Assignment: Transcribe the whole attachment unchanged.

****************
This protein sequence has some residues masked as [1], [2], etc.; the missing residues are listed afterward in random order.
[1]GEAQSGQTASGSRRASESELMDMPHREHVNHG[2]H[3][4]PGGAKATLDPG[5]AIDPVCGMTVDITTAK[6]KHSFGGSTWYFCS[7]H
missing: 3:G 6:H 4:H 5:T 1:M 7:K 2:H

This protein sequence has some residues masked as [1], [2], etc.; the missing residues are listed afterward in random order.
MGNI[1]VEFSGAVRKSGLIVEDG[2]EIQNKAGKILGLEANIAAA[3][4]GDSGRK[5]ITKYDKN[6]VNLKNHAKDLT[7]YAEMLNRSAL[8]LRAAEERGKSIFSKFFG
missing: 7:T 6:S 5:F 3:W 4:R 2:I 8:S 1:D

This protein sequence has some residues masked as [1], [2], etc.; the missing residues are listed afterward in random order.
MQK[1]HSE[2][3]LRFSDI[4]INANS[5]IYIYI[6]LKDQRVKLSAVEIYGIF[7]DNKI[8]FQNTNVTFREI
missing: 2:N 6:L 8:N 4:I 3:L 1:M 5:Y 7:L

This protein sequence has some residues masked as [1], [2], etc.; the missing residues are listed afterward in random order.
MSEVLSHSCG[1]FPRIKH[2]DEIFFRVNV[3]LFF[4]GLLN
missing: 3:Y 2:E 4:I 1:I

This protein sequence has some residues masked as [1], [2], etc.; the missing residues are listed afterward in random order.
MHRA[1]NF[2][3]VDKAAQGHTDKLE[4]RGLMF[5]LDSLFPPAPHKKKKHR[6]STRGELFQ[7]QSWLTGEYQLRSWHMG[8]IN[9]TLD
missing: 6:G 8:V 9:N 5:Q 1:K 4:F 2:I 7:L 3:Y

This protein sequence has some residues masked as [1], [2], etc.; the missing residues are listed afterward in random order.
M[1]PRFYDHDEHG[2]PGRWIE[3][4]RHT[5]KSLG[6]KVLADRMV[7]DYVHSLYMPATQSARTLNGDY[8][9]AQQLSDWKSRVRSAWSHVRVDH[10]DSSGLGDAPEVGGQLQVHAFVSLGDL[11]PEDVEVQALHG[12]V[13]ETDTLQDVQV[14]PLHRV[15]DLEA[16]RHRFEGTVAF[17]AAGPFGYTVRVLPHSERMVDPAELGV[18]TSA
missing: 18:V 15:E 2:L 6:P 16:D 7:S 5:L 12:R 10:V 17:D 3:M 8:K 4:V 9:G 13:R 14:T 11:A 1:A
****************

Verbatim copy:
This protein sequence has some residues masked as [1], [2], etc.; the missing residues are listed afterward in random order.
[1]GEAQSGQTASGSRRASESELMDMPHREHVNHG[2]H[3][4]PGGAKATLDPG[5]AIDPVCGMTVDITTAK[6]KHSFGGSTWYFCS[7]H
missing: 3:G 6:H 4:H 5:T 1:M 7:K 2:H

This protein sequence has some residues masked as [1], [2], etc.; the missing residues are listed afterward in random order.
MGNI[1]VEFSGAVRKSGLIVEDG[2]EIQNKAGKILGLEANIAAA[3][4]GDSGRK[5]ITKYDKN[6]VNLKNHAKDLT[7]YAEMLNRSAL[8]LRAAEERGKSIFSKFFG
missing: 7:T 6:S 5:F 3:W 4:R 2:I 8:S 1:D

This protein sequence has some residues masked as [1], [2], etc.; the missing residues are listed afterward in random order.
MQK[1]HSE[2][3]LRFSDI[4]INANS[5]IYIYI[6]LKDQRVKLSAVEIYGIF[7]DNKI[8]FQNTNVTFREI
missing: 2:N 6:L 8:N 4:I 3:L 1:M 5:Y 7:L

This protein sequence has some residues masked as [1], [2], etc.; the missing residues are listed afterward in random order.
MSEVLSHSCG[1]FPRIKH[2]DEIFFRVNV[3]LFF[4]GLLN
missing: 3:Y 2:E 4:I 1:I

This protein sequence has some residues masked as [1], [2], etc.; the missing residues are listed afterward in random order.
MHRA[1]NF[2][3]VDKAAQGHTDKLE[4]RGLMF[5]LDSLFPPAPHKKKKHR[6]STRGELFQ[7]QSWLTGEYQLRSWHMG[8]IN[9]TLD
missing: 6:G 8:V 9:N 5:Q 1:K 4:F 2:I 7:L 3:Y

This protein sequence has some residues masked as [1], [2], etc.; the missing residues are listed afterward in random order.
M[1]PRFYDHDEHG[2]PGRWIE[3][4]RHT[5]KSLG[6]KVLADRMV[7]DYVHSLYMPATQSARTLNGDY[8][9]AQQLSDWKSRVRSAWSHVRVDH[10]DSSGLGDAPEVGGQLQVHAFVSLGDL[11]PEDVEVQALHG[12]V[13]ETDTLQDVQV[14]PLHRV[15]DLEA[16]RHRFEGTVAF[17]AAGPFGYTVRVLPHSERMVDPAELGV[18]TSA
missing: 18:V 15:E 2:L 6:P 16:D 7:S 5:L 12:R 10:V 17:D 3:M 8:K 4:V 9:G 13:R 14:T 11:A 1:A